Col. Tuma says his office was told about the situation immediately and the matter was turned over to Internal Affairs. However, the details of that investigation are not being disclosed.

      "The officer will be disciplined here, appropriately, in the not-too-distant future," says Col. Tuma. He calls what happened “an error in judgment,” one which the trooper has admitted to and which is being taken "very seriously."

      Sarpy County Sheriff Jeff Davis says a supervisor in his department was contacted when the off-duty deputy was stopped. He says his office understood the State Patrol would follow whatever steps were called for.

      Since the sheriff’s department discovered protocol was broken, they conducted their own internal investigation. “Appropriate steps were taken with the deputy,” says Davis. He says just what steps were taken are an internal matter and cannot be released to the public. The same for State Trooper.

      "I don't know if this should be a firing offense," says Professor Walker, "but definitely some discipline. There needs to be additional training and a reminder to officers that this isn't acceptable. It's favoritism and 'look the other way' and 'excuse your crime' when we wouldn't do that for somebody else."
      I have neither the time, nor the inclination to explain myself to a man who rises and sleeps under the blanket of the very freedom I provide, and then questions the manner by which I provide it. I'd rather you just said thank you, and went on your way!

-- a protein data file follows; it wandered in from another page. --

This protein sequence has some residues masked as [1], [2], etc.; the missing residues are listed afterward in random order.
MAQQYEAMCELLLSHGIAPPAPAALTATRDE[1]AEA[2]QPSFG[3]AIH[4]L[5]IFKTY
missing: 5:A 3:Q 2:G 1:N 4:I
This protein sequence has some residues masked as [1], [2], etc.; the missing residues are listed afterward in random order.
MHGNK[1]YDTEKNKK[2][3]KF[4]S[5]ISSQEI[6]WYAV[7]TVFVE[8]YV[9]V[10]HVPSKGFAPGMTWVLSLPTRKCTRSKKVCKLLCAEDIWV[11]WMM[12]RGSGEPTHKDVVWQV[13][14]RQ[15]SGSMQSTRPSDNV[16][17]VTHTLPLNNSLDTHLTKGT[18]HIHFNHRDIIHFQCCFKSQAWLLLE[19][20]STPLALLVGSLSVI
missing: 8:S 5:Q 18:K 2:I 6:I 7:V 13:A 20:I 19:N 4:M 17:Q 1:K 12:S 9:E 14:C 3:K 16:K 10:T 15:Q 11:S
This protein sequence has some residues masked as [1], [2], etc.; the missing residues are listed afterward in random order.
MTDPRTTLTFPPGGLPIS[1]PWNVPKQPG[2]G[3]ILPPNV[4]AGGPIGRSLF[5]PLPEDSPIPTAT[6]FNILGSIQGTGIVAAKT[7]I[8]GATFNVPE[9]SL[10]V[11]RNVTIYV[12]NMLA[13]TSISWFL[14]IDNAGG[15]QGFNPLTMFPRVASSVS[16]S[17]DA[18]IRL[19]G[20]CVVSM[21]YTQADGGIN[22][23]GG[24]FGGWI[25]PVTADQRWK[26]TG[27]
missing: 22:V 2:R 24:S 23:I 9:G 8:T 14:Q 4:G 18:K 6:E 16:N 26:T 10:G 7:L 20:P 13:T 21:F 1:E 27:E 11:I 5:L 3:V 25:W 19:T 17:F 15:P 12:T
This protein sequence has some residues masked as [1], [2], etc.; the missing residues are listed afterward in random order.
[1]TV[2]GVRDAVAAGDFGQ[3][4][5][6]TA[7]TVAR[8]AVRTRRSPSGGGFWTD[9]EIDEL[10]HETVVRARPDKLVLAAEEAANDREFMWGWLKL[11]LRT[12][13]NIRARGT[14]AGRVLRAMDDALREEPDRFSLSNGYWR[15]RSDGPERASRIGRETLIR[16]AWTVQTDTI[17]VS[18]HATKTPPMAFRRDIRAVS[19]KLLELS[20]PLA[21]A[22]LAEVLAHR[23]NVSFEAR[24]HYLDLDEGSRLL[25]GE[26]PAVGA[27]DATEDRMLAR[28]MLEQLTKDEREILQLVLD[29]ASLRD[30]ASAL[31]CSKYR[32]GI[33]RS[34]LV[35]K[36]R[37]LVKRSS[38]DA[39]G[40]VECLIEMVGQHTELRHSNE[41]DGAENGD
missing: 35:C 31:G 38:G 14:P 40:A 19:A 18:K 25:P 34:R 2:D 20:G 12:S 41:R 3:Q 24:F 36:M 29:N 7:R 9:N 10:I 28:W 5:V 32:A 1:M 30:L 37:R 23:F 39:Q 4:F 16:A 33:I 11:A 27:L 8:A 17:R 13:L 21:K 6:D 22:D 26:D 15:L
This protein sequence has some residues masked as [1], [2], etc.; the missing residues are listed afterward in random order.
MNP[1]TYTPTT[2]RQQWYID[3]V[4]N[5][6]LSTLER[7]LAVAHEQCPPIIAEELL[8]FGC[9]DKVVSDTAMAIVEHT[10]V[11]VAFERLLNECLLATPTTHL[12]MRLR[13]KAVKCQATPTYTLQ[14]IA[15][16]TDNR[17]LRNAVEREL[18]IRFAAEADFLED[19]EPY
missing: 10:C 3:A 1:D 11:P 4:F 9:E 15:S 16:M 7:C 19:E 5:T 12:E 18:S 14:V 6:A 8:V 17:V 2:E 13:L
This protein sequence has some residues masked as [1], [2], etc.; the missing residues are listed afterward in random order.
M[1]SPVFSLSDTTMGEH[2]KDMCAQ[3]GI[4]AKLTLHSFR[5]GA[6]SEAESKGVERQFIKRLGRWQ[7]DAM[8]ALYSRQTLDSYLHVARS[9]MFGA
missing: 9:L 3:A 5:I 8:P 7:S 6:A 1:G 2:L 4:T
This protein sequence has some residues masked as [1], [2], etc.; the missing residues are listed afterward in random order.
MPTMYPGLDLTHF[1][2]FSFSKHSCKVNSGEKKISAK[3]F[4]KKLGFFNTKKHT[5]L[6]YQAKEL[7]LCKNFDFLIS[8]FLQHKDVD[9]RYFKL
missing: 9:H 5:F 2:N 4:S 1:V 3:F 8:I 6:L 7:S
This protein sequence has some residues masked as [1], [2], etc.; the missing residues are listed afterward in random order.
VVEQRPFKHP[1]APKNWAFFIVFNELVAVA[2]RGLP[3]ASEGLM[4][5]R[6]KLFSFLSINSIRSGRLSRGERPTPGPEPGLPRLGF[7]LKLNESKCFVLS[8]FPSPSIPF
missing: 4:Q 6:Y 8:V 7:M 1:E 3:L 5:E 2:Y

They say imitation is the sincerest form of flattery. But I find it somewhat... distasteful. To be given credit for work that's not mine. Especially inferior work.

      sigpic

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      • #33
        Originally posted by Phelan View Post
        What is a DUI
        Not a "legal term", it is a polite, short slang adopted to describe a certain dangerous criminal behaviour that does not discriminate in it's choice of victims.

        Some places, they call it DWI, or Driving While Intoxicated, the inferrence being alcohol but the actual law as written usually includes any self administered intoxicant or drug.

        We call it DUI, or Driving Under the Influence, and it more accurately inferrs any self administered intoxicant or drug.

        I just use DUI because it's what has always been used here, I never heard anyone use DWI here except for a fellow who moved here from NC and hired on with us, and we retrained him in time.

        Our basic DUI statute (we also have one for operators of CMV and one for under 21 drivers or "baby DUI"):
        § 18.2-266. Driving motor vehicle, engine, etc., while intoxicated, etc.